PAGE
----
Want to use technology with children meaningfully but don’t quite know where to start? Try these tips from Natalia Kucirkova and Teresa Cremin…
There has been a lot of pressure on early years practitioners during the pandemic, in all aspects of children’s learning, including the use of technology.
On one hand, educators are encouraged to use technology to support children’s development; on the other hand they are told it is better to prise children from the screen to the page.
The good news is that, when it comes to children’s reading for pleasure, you do not need to resort to the cliché of Kindle versus book – use both to motivate and support them as readers!
The first thing to do is to abandon the worry that children’s eyes, brains or bodies get damaged if they read on-screen instead of paper.
Work towards a healthy balance between reading on- and off-screen, and remember that it is the content of the story and who reads it to or with them (and how they do it), that matters.
If you plan your reading session on-screen, you need to prepare the book title and set-up as much as you would for a paper book. If you have never read on Zoom and need some step-by-step tips on how to go about it, you’ll find a useful guide here.
To choose your books, consider the National Literacy Trust’s guide on literacy apps. They offer stories as well as reading activities.
Another important way to ensure children read for pleasure with screens is that you do that too. Don’t be shy to discuss and model your own online reading practice with the children and their relatives.
Talk about how you go about choosing high-quality texts, or which pictures or photos you like browsing. Download an app or an ebook that you have not read before and if you haven’t yet – do try it!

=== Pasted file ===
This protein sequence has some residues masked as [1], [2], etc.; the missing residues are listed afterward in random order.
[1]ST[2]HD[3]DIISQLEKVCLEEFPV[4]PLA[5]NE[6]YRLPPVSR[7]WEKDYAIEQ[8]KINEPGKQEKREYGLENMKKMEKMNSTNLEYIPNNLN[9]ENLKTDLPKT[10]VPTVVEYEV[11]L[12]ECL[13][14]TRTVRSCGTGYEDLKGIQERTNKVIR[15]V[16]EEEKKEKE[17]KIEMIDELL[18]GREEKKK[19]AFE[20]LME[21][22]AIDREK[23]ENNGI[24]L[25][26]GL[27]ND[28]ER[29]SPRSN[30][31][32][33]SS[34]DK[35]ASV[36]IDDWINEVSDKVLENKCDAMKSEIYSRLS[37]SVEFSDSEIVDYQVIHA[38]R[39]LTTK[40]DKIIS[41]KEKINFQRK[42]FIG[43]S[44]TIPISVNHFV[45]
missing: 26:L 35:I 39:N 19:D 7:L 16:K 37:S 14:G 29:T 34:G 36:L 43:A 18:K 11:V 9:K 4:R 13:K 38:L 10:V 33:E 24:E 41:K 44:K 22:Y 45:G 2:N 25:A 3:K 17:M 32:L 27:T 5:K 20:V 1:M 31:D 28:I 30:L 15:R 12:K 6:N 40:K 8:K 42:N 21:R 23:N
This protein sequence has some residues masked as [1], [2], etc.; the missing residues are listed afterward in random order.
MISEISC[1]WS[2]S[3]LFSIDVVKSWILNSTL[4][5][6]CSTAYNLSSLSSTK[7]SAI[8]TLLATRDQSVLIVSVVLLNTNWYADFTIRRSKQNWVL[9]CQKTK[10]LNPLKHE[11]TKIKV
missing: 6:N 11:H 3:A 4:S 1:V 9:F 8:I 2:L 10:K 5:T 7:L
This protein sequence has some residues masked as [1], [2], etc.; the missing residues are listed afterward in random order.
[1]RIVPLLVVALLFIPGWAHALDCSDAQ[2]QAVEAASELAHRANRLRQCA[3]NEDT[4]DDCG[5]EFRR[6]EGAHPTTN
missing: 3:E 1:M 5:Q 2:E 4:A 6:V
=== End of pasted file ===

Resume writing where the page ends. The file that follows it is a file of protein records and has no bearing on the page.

Whether you are a novice or a veteran in children’s digital reading, you might enjoy the regular Reading for Pleasure Book Blether – one-hour Twitter sessions organised by the Reading for Pleasure OU Team, where teachers, librarians and researchers get together to share their knowledge of children’s books and enrich their related practice.
A diverse range of children’s digital books can be downloaded for free, in multiple languages, from the children’s digital books website.
Last but not least, the principle that readers who write are writers who read applies to digital reading and writing too. So, make sure you encourage children and staff you work with to not only read ebooks but also make their own.
There is a growing bank of children’s Corona ebooks available in many European languages, but you can make ebooks on any topic, with your own photos, illustrations, texts, voiceovers and sound effects.
This free book from UCL has a list of apps and tips on how to create and share ebooks.
Children need a variety of texts to become keen and motivated readers, and technologies can facilitate this journey. In our recently published book, Children Reading for Pleasure in the Digital Age, we outline the benefits of reading, online and offline – from short sentences on cereal packaging to long fantasy stories.
The key is the quality of the reading session; get it right and you can develop high-quality reading with or without screens.
Natalia Kucirkova and Teresa Cremin are the authors of Children Reading for Pleasure in the Digital Age. To receive a 20% discount on your copy, use code Reading20 at sagepub.co.uk.